Afghan native taken into federal custody arrived in Afghanistan

The man was deported earlier this month.

St. Louis, MO. – An Afghan native, taken into federal custody in St. Louis, has arrived in Afghanistan. Mahir Mohammad has been a permanent, legal resident in St. Louis for the past 22 years. His family says he was taken to a facility in Arizona before being deported on the 18th. His family says after a long few days, they’ve finally made contact.

"He is our foundation,” said Mahir’s daughter, Piamana Mohammad. “He's the patriarch of our family and I need him in my life."

Mohammad describes a hectic week of trying to figure out her father’s whereabouts.

"Every person you call, they don't give you a direct answer or they don't want to tell you the right answer," said Piamana.

Mahir’s family has been communicating with him through his brother in Kabul, who picked Mahir up from the airport early Thursday morning. His nephew, Qayum, says no one knew which plane his uncle was on or when exactly it was to arrive.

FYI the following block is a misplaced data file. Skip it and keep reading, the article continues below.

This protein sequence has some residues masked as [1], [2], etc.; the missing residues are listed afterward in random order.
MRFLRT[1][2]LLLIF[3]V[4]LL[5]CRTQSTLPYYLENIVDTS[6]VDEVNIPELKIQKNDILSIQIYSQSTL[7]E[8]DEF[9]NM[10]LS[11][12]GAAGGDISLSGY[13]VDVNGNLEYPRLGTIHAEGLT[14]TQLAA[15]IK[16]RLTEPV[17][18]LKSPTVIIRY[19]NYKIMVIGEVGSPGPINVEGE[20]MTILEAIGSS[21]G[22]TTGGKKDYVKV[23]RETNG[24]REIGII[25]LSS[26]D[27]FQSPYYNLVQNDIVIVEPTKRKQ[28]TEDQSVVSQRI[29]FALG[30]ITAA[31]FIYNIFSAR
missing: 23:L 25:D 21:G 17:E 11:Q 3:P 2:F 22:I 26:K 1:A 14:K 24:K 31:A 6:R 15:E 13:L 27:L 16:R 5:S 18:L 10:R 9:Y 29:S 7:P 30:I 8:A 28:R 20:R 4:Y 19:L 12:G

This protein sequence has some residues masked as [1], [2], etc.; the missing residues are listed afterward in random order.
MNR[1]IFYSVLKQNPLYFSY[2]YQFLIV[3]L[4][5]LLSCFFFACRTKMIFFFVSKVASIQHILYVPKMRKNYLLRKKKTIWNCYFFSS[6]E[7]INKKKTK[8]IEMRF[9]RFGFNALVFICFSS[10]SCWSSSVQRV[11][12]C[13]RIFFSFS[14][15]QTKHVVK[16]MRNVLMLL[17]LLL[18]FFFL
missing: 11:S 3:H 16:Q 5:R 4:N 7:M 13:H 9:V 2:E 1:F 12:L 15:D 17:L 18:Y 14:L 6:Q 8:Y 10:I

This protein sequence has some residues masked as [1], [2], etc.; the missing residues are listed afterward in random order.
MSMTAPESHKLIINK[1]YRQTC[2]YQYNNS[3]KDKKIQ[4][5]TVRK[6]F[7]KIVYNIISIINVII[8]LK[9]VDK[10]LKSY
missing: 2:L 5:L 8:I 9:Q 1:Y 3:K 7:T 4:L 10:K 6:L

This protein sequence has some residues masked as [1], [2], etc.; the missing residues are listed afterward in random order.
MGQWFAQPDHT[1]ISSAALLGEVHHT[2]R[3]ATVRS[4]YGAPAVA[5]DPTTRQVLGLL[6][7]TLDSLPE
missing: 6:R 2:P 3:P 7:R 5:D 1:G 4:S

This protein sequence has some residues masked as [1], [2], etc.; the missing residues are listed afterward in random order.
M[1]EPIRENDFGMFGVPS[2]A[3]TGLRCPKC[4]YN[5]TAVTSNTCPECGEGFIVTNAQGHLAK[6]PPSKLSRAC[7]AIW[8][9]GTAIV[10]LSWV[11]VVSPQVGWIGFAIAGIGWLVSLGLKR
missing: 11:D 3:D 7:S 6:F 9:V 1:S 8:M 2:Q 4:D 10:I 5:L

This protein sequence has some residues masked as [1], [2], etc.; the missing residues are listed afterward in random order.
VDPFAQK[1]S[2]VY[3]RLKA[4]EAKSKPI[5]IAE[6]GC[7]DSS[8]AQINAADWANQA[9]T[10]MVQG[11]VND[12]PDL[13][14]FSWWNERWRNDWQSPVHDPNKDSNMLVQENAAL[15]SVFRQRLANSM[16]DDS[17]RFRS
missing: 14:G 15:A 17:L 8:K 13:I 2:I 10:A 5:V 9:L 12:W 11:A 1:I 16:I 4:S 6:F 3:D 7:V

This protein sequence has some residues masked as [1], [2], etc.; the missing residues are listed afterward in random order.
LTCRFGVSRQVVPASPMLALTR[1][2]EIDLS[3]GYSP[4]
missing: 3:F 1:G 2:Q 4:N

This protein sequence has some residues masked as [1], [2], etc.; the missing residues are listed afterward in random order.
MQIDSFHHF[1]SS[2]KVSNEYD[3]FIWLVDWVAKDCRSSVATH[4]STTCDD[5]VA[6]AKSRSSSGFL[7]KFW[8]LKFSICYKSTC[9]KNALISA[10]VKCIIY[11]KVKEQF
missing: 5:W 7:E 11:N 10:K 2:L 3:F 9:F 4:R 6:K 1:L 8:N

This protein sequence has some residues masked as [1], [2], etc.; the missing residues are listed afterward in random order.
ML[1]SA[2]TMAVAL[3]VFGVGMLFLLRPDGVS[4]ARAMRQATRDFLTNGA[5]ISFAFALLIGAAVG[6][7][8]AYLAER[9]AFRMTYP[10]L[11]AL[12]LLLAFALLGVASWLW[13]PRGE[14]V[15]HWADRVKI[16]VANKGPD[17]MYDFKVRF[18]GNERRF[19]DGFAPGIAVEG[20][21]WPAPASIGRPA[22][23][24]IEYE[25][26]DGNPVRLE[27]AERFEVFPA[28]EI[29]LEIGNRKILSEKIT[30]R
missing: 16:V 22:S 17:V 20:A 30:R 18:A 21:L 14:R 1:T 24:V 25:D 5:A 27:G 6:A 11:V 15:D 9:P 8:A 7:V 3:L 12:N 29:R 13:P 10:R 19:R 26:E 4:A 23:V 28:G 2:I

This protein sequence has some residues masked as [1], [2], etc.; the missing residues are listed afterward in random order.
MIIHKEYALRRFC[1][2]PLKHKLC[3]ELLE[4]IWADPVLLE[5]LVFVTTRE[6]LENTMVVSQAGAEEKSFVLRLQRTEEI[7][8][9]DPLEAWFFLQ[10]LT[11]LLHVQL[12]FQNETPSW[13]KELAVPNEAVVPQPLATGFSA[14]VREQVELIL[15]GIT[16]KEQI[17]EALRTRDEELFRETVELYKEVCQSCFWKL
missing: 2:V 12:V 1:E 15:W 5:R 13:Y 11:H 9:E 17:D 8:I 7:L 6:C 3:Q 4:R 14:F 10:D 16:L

"So, his brother was really worried,” Qayum explains. “He was constantly calling us to find out about his whereabouts."

Qayum is one of the owners of Sameem Afghan Restaurant in the Grove neighborhood. He says his main concern is for Mahir’s declining health and for his safety.

"Whoever helps the united states government is considered infidel in their view."

Mahir’s brother served with U.S. forces as a translator in Afghanistan – which, by extension, puts Mahir at risk.

They have a death sentence for that kind of action,” said Qayum.

Now, Mahir’s wife and daughter are prepared to move back to Kabul.

“At this point, because he is so sick and has so many illnesses, he is my father, I can’t just leave him alone back there," said Piamana.

But, the decision to relocate is not without reservation. Mahir’s wife is also in need of immediate medical attention. For Piamana, it means leaving Fontbonne University, where she is pre-med.

"Everybody has a dream, but at this point, I don't see that dream coming true," Piamana explains.

Mahir’s family tells us he did serve time for a gun possession crime a decade ago.

An Immigration and Customs Enforcement official says that because of his prior conviction, Mahir is barred from reentering the U.S. 

© 2017 KSDK-TV


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